Friends and relatives (Mangala Sutta 17)

The support of mother and father,
The welfare of spouse and children,
Engaging in unconflicting livelihood;
This is the greatest blessing.

Selfless giving, and living by the Dhamma,
Looking after relatives and friends,
And blameless actions;
This is the greatest blessing.

We now return to a line by line consideration of the Mangala Sutta, taking up consideration of “looking after relatives and friends” as a great blessing. How are we to understand this advice?

First, it means that we are concerned not only with ourselves, but also with other people, at least those in our immediate family and our significant friends. How can we look after the particular individuals who form our inner circle? The answer will be different for each of us, but the question of how we are actually doing this, and whether we could be doing it better, warrants our attention.

For me, the first line of attention goes to my husband; and we’ve developed a pretty robust system for looking after each other with care and affection, making regular adjustments. My step-children and my mother form the next level, and each of them has different needs and desires for how they like to be “looked after”. The main form this takes is to be in touch regularly with each of them and try to be responsive to what the immediate need is, including the need for space. My siblings, nieces and nephews, in-laws and close friends are in the next ring, and to them I feel a different mix of responsibility and desire to discover how they are doing and whether I can offer encouragement, support, or anything else.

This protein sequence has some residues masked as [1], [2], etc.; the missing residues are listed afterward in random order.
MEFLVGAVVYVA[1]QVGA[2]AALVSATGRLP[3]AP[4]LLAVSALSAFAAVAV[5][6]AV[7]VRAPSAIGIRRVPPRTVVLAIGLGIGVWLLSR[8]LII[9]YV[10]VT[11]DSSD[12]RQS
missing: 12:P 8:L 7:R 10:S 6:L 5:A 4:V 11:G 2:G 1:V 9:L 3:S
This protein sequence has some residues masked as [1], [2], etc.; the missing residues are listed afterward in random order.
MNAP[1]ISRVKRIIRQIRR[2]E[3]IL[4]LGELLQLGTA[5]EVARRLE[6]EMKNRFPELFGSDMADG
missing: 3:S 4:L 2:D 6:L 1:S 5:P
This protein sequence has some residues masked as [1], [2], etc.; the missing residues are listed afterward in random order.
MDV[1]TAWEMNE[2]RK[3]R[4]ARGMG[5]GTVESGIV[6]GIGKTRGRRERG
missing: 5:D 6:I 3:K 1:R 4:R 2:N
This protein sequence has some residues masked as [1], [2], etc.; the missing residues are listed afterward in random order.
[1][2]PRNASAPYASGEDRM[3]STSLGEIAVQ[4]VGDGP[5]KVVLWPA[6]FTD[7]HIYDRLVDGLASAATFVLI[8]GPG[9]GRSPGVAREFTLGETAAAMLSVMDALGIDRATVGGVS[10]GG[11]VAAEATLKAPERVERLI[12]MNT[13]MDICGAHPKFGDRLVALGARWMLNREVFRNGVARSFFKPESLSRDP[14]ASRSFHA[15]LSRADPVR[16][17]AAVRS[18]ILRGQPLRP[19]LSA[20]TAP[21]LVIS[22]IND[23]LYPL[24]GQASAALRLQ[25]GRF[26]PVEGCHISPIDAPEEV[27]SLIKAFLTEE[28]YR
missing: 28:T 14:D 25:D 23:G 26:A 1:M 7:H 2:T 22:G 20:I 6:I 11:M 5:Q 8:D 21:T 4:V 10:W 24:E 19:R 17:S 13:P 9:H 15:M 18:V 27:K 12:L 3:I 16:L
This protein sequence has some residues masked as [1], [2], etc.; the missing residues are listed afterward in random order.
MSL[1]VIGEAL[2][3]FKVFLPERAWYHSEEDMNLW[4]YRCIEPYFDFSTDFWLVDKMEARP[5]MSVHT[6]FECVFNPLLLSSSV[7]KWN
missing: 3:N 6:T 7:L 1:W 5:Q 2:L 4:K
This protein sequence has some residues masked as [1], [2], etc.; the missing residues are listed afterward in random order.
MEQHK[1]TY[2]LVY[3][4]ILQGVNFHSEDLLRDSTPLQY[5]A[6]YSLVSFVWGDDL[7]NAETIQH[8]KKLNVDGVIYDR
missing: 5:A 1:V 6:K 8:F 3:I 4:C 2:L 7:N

For our intimates, non-harming is the bare minimum of behavioral requirements. Our active intention to look after whatever these people need (which, of course, changes over time), and is in our power, is what is asked of us.

May I be well, happy, and peaceful.
As I wish to be well, happy, and peaceful, may all beings be well, happy, and peaceful.

Is our wish for others to be well, contented, and to feel cared for, as strong as our desire to take care of ourselves? Does it have the same urgency? I believe this is what the Buddha was pointing to; not just that we have a care for others, but that we care for others with the same automatic intention with which we look after ourselves.

About lynnjkelly

Australian/American. Practicing Buddhist.
This entry was posted in Friendships, General, Mangala Sutta. Bookmark the permalink.

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